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Robin Williams’s Death, Depression, and Reuniting with Christopher Reeve

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They met at Julliard and were life-long friends; Robin Williams and Christopher Reeve

Back in 2004, I was struck by the death of my hero and, along with many others, remembered all of the amazing feats this man had managed in his short lifetime. I was 14 when Christopher Reeve died. And today, almost ten years on, I’m shocked by the loss of his college best friend, Robin Williams.

The great comedy legend and Hollywood actor Robin Williams was found dead in his Californian home on August 11, having committed suicide. For a moment, when I (bleary-eyed) checked the news on my phone at 7am, I was stunned. I didn’t think it was real, in fact, my mind couldn’t process it was real. But sure enough, global news channels confirmed it. Robin Williams was gone.

Immediately my natural curiosity was sated. The man behind such classic films, Good Morning Vietnam, Dead Poets Society, Jumanji, Mrs Doubtfire, and Hook, had battled severe depression and alcoholism for many years. Nobody knows why he committed suicide – even though the newspapers are throwing a few curve balls into the media frenzy, along with a statement from his wife that he had early Parkinson’s Disease – but, in a  weird way, I understood.

As a former sufferer of depression, I found it incredibly difficult to talk about my problems to my friends and family. In fact, it was years after my Nana’s death when I realised I actually needed help. That the ongoing days and nights of crying into my pillow was not normal, that the idea of death was a glorified way out of my crap life. But, when I look back, I actually had a pretty good life. I had an amazing support network of family and friends, plus I had my writing and drama workshops, acceptance to university, and so on. However, I just couldn’t see that it all existed. Every night when I’d cry, I’d only see the darkness, the pain, the need for clear and refreshing physical pain rather than the emotional one. To me, nothing was right in the world. And I was selfish for taking up space, for living in it.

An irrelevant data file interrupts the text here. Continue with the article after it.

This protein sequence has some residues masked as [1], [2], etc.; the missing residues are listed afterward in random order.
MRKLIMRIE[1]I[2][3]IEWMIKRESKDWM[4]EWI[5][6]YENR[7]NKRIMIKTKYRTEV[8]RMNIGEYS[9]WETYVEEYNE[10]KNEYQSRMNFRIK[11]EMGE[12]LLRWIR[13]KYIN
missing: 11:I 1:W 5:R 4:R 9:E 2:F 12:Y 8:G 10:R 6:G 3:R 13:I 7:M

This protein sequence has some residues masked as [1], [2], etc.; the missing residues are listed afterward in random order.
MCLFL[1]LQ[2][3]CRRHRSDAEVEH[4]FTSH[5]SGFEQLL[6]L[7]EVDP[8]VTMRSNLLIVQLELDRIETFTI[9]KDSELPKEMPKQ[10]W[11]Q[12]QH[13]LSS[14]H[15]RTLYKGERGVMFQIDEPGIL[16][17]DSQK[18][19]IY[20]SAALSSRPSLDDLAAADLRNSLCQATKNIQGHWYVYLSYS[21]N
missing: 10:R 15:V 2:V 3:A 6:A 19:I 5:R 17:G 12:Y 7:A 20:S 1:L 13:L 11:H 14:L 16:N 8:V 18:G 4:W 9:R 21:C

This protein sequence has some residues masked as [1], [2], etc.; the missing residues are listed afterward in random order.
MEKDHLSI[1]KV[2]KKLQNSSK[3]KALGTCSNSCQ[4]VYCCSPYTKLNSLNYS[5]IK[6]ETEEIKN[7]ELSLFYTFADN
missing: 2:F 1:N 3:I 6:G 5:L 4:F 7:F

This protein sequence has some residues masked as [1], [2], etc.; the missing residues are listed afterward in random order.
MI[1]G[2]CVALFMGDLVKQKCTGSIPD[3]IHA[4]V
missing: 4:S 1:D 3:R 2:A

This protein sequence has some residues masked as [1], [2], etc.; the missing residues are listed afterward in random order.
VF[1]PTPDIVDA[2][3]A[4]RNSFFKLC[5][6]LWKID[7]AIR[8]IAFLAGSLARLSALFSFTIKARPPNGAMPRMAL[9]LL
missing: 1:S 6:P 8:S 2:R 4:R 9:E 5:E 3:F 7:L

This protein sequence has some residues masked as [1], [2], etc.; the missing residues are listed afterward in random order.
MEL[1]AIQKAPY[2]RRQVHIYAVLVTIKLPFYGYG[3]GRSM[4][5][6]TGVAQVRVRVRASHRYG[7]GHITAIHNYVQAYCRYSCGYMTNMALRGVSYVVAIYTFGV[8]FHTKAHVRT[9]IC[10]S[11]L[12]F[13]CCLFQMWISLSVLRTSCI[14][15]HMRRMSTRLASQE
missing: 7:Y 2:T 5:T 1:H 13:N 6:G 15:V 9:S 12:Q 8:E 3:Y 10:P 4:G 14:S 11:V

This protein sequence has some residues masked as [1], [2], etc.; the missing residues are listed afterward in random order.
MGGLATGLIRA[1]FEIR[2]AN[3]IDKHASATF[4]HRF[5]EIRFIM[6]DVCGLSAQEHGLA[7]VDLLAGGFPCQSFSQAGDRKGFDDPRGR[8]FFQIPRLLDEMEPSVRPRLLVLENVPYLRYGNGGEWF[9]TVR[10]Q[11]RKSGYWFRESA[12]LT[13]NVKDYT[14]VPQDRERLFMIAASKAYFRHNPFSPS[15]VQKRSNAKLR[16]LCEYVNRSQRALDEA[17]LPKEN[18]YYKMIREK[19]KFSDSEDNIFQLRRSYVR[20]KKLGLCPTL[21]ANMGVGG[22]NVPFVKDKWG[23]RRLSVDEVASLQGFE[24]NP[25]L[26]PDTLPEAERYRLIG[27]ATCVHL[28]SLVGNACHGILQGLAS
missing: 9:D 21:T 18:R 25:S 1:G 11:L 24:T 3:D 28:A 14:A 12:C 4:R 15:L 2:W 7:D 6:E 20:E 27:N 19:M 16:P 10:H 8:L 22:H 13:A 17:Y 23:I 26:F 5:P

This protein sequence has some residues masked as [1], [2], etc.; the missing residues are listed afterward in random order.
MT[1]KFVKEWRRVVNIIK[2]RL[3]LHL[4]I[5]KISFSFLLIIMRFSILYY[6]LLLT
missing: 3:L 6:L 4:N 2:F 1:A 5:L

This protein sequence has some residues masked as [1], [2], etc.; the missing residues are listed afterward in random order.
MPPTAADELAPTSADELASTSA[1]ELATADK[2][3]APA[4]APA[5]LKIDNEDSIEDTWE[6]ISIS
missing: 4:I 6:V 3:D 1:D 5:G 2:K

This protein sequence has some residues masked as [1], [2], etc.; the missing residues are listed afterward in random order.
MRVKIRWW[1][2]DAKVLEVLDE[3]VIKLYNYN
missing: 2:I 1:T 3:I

I can’t begin to understand what Robin Williams felt in those moments. But I do understand what it’s like to only see that insufferable darkness. I only hope he finds peace, wherever he may be, and can feel joy in seeing pigeons shit on other people’s heads while he looks on us from afar. And I also hope he reunites with Christopher Reeve once again, after all he needs to re-enact the scene as Reeve’s Russian proctologist. On that note, I’ll leave you with the very scene written in Christopher Reeve’s autobiography, Still Me:

“As the day of the operation drew closer, it became more and more painful and frightening to contemplate. In spite of efforts to protect me from the truth, I already knew that I had only a fifty-fifty chance of surviving the surgery. I lay on my back, frozen, unable to avoid thinking the darkest thoughts. Then, at an especially bleak moment, the door flew open and in hurried a squat fellow with a blue scrub hat and a yellow surgical gown and glasses, speaking in a Russian accent. He announced that he was my proctologist, and that he had to examine me immediately. My first reaction was that either I was on way too many drugs or I was in fact brain damaged. But it was Robin Williams. He and his wife, Marsha, had materialized from who knows where. And for the first time since the accident, I laughed. My old friend had helped me know that somehow I was going to be okay.”

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